DrewRoth
    if you're got the need to insult people in cyber space - where you don't even know them for anything other than their best attempts to offer their own knowledge as aid to another - then you send a message something along the lines of "i'm a deutche bag! look at me!" ...just a comment in answer to all the comments... i liked the lesson, nice job.
    Slash15
    look man who gives a shit its in C unlike all the others that are in A
    chestermeedi
    I have a question about the 5th position (Ionian) as it hits the 2nd string the frets say 8-10, I think it sounds better if the 2nd string went from 10-12, No offense but is this a mistake or it's 8-10?
    EldonsName24
    could this lesson be written in the 24 fret diagram? I can't already assume where the scales start(roots)
    lbc_sublime
    these aren't even modes so no one think of them as that he is simply calling these scale posistion by tha same name of modes. these modes are however relative to the Cmaj scale but are used differently. lets say you have a progression C G F A D these modes some might think you could use. however this is key based music and modes do not apply therefor you are simply playing in the key of Cmaj and not D dorian and so on. if you where to play in the relative dorian mode of Cmaj which would be D dorian that would imply you are using the intervals 1 2 b3 4 5 6 b7 as a structure. you would need to play a Dmin6 chord and have the tonal center of the song D. now just naming the position after reelative modes isn't nessicarily bad as long as someone reading this understands what a mode is,how to use them, and what he is referinig to. if you start on the 5th position here the starting point is C implying by ionian that C is the root note of this scale. intervals being 1 2 3 4 5 6 7 8(octave) giving you the notes CDEFGABC if you move up 1 position to the 6th. the position starts on D. calling it dorian implies the intervals 1 2 b3 4 5 6 b7 obviously it can't be C dorian because C dorian is C D Eb F G A Bb C so it implies that the root note is changed to D changing the tonal center and the scale completelyto D E F G A B C D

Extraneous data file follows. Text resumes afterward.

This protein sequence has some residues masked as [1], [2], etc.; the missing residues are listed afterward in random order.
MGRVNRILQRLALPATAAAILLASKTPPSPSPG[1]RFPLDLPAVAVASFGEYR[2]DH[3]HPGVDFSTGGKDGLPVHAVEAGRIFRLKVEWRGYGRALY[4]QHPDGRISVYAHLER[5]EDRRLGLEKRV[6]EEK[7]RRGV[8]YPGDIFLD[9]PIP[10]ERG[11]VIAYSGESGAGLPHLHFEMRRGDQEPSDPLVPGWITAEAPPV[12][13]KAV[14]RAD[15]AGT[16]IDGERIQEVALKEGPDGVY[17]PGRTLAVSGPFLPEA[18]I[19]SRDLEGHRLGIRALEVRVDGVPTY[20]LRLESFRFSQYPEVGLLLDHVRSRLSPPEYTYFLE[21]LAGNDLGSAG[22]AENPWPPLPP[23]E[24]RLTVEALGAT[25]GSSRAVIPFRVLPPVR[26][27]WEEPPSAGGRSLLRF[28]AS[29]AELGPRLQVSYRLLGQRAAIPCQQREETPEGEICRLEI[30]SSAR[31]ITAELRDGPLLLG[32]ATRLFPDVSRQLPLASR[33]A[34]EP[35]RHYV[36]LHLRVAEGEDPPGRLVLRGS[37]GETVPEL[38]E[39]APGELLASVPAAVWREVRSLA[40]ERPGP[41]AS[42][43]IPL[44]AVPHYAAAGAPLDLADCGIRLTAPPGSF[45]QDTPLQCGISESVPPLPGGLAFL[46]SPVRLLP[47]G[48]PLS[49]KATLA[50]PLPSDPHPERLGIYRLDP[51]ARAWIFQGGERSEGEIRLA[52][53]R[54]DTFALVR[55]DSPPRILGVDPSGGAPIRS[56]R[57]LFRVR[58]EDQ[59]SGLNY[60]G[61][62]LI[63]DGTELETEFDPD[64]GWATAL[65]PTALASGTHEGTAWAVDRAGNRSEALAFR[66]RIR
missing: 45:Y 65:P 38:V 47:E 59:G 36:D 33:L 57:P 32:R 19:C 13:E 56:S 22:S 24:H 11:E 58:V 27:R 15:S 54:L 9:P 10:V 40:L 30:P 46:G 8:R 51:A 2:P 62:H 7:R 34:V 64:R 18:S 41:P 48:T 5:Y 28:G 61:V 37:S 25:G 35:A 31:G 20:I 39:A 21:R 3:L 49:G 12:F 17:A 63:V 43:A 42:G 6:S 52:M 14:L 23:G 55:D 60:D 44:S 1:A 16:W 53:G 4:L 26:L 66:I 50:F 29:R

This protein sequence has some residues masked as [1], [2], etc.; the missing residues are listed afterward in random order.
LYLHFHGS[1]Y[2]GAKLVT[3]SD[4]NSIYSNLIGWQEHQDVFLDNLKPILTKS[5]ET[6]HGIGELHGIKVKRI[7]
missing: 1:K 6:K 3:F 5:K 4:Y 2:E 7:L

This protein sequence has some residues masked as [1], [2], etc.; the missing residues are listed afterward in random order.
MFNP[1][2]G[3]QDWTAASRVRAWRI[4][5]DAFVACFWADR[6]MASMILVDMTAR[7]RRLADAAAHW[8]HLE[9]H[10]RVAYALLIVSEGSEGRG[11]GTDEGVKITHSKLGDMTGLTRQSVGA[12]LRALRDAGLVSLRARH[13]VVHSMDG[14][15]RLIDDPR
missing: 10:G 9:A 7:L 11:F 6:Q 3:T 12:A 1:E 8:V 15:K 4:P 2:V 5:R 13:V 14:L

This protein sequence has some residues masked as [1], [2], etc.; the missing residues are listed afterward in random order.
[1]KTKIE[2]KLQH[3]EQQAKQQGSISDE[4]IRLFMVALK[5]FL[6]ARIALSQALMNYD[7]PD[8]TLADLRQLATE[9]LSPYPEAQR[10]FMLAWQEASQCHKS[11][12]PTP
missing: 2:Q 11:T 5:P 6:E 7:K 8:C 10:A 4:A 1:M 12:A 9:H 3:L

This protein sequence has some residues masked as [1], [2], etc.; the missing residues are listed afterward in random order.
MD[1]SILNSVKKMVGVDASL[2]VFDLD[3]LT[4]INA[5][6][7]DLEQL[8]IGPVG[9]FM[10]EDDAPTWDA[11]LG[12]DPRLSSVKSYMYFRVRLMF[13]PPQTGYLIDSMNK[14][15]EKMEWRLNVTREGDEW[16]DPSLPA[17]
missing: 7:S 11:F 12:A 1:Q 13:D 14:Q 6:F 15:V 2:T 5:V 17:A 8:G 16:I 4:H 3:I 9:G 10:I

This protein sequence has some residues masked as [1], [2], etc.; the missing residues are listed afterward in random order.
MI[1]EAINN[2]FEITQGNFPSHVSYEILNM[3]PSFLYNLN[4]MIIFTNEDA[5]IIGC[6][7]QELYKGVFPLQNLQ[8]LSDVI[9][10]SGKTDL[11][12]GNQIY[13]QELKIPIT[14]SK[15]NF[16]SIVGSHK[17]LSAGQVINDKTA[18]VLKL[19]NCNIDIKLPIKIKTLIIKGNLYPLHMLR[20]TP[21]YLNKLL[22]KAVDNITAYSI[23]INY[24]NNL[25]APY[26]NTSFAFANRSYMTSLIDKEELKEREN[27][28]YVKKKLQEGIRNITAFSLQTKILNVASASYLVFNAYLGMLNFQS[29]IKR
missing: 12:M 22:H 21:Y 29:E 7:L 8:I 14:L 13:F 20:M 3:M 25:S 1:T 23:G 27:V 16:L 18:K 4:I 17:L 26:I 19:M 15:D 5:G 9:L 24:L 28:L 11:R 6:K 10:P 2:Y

Lemik Adrian
    Wow, that was awesome. Its better than that English-Syrian user. " I know many songs to play on my guitar but all the fish want me to play are Scales."
    doive
    these 3 notes per string patterns are especially useful to me as a bassist and strangely hard to find...
    joshpride367
    i played the first scale for about an hour and i noticed a huge improvement this is an awesome lesson
    cowboycraig
    Truly we can never do enough scales. When scales (any one of them but C is a better one I think) becomes hardwired in your brain... and a natural reaction you are getting there. When improvisational inspiration hits, there isn't time to think. You either have the hard won technical skill to ground it into sound, or you don't. This is of great use. Craig
    joshpride367
    hey whats the time we have to play it in is there a curtain amount of time we have to play each scale
    trowe
    I just started playing less than a week ago and by learning these various scales i have not only improved my confidence in my playing ability i have excelled in my speed and accuracy in hitting notes. I now feel familiar with the lowest end of my frett board. thanks bro. don't listen to the other faggots
    Le Tard